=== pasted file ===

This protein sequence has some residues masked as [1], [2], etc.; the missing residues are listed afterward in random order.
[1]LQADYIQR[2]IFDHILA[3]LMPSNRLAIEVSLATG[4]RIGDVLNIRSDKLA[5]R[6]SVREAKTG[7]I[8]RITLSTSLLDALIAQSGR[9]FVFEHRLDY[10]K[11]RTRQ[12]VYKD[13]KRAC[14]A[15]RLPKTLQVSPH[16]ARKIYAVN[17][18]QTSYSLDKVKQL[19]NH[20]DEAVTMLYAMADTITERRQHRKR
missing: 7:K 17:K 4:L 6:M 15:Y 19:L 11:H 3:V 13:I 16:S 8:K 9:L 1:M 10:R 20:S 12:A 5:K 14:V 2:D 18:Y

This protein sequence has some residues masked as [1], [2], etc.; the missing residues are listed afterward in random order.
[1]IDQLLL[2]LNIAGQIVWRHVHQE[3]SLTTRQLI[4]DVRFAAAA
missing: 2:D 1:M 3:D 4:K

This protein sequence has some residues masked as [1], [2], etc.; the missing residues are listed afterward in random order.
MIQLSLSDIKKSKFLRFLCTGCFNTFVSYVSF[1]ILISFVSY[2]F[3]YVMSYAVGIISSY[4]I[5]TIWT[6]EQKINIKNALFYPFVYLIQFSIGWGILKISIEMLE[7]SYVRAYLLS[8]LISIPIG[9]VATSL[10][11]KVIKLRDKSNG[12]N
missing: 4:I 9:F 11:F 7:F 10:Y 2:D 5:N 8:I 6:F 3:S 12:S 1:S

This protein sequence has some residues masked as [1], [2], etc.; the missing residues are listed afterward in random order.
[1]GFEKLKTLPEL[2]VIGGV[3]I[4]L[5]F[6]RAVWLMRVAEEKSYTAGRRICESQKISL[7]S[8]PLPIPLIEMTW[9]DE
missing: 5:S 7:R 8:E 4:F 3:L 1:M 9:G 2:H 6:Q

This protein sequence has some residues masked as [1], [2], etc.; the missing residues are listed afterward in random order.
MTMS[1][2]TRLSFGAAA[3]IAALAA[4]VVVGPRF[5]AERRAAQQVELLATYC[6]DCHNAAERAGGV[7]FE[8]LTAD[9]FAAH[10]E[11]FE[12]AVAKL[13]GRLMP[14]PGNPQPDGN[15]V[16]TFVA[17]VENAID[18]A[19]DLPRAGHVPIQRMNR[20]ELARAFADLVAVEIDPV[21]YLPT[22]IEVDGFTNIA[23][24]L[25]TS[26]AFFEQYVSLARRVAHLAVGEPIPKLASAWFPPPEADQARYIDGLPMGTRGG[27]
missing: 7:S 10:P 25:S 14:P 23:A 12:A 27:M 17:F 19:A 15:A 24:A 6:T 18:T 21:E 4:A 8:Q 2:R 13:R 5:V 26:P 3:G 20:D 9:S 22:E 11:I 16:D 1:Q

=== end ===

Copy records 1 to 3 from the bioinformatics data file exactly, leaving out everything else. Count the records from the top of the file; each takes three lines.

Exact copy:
This protein sequence has some residues masked as [1], [2], etc.; the missing residues are listed afterward in random order.
[1]LQADYIQR[2]IFDHILA[3]LMPSNRLAIEVSLATG[4]RIGDVLNIRSDKLA[5]R[6]SVREAKTG[7]I[8]RITLSTSLLDALIAQSGR[9]FVFEHRLDY[10]K[11]RTRQ[12]VYKD[13]KRAC[14]A[15]RLPKTLQVSPH[16]ARKIYAVN[17][18]QTSYSLDKVKQL[19]NH[20]DEAVTMLYAMADTITERRQHRKR
missing: 7:K 17:K 4:L 6:M 15:Y 19:L 11:H 3:V 13:I 16:S 8:K 9:L 1:M 10:R 20:S 12:A 5:K 14:V 2:D 18:Y

This protein sequence has some residues masked as [1], [2], etc.; the missing residues are listed afterward in random order.
[1]IDQLLL[2]LNIAGQIVWRHVHQE[3]SLTTRQLI[4]DVRFAAAA
missing: 2:D 1:M 3:D 4:K

This protein sequence has some residues masked as [1], [2], etc.; the missing residues are listed afterward in random order.
MIQLSLSDIKKSKFLRFLCTGCFNTFVSYVSF[1]ILISFVSY[2]F[3]YVMSYAVGIISSY[4]I[5]TIWT[6]EQKINIKNALFYPFVYLIQFSIGWGILKISIEMLE[7]SYVRAYLLS[8]LISIPIG[9]VATSL[10][11]KVIKLRDKSNG[12]N
missing: 4:I 9:F 11:F 7:F 10:Y 2:D 5:N 8:I 6:F 3:S 12:S 1:S